5.2 Character Arrays

The string representation used by Octave is an array of characters, so internally the string "dddddddddd" is actually a row vector of length 10 containing the value 100 in all places (100 is the ASCII code of "d"). This lends itself to the obvious generalization to character matrices. Using a matrix of characters, it is possible to represent a collection of same-length strings in one variable. The convention used in Octave is that each row in a character matrix is a separate string, but letting each column represent a string is equally possible.

The easiest way to create a character matrix is to put several strings together into a matrix.

collection = [ "String #1"; "String #2" ];

This creates a 2-by-9 character matrix.

The function ischar can be used to test if an object is a character matrix.

: tf = ischar (x)

Return true if x is a character array.

See also: isfloat, isinteger, islogical, isnumeric, isstring, iscellstr, isa.

: tf = isstring (s)

Return true if s is a string array.

A string array is a data type that stores strings (row vectors of characters) at each element in the array. It is distinct from character arrays which are N-dimensional arrays where each element is a single 1x1 character. It is also distinct from cell arrays of strings which store strings at each element, but use cell indexing ‘{}’ to access elements rather than string arrays which use ordinary array indexing ‘()’.

Programming Note: Octave does not yet implement string arrays so this function will always return false.

See also: ischar, iscellstr, isfloat, isinteger, islogical, isnumeric, isa.

To test if an object is a string (i.e., a 1xN row vector of characters and not a character matrix) you can use the ischar function in combination with the isrow function as in the following example:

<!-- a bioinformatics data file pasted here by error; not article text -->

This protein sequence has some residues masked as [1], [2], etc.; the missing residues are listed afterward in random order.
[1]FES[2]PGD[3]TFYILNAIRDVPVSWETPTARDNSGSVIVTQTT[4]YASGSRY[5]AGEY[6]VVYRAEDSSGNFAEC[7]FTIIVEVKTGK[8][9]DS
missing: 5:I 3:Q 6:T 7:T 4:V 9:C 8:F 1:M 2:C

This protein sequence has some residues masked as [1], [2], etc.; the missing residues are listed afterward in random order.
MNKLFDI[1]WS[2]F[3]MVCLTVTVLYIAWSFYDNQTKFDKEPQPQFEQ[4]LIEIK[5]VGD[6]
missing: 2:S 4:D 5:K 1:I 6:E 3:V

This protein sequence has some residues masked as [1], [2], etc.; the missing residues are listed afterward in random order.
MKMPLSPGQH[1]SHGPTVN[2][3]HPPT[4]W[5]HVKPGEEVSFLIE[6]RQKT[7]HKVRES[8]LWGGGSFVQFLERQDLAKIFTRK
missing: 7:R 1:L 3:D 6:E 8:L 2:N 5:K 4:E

ischar (collection)
     ⇒ 1

ischar (collection) && isrow (collection)
     ⇒ 0

ischar ("my string") && isrow ("my string")
     ⇒ 1

One relevant question is, what happens when a character matrix is created from strings of different length. The answer is that Octave puts blank characters at the end of strings shorter than the longest string. It is possible to use a different character than the blank character using the string_fill_char function.

: val = string_fill_char ()
: old_val = string_fill_char (new_val)
: old_val = string_fill_char (new_val, "local")

Query or set the internal variable used to pad all rows of a character matrix to the same length.

The value must be a single character and the default is " " (a single space). For example:

string_fill_char ("X");
[ "these"; "are"; "strings" ]
    ⇒  "theseXX"

When called from inside a function with the "local" option, the variable is changed locally for the function and any subroutines it calls. The original variable value is restored when exiting the function.

Another useful function to control the text justification in this case is the strjust function.

: str = strjust (s)
: str = strjust (s, pos)

Return the text, s, justified according to pos, which may be "left", "center", or "right".

If pos is omitted it defaults to "right".

Null characters are replaced by spaces. All other character data are treated as non-white space.


strjust (["a"; "ab"; "abc"; "abcd"])
        "   a"
        "  ab"
        " abc"

See also: deblank, strrep, strtrim, untabify.

This shows a problem with character matrices. It simply isn’t possible to represent strings of different lengths. The solution is to use a cell array of strings, which is described in Cell Arrays of Strings.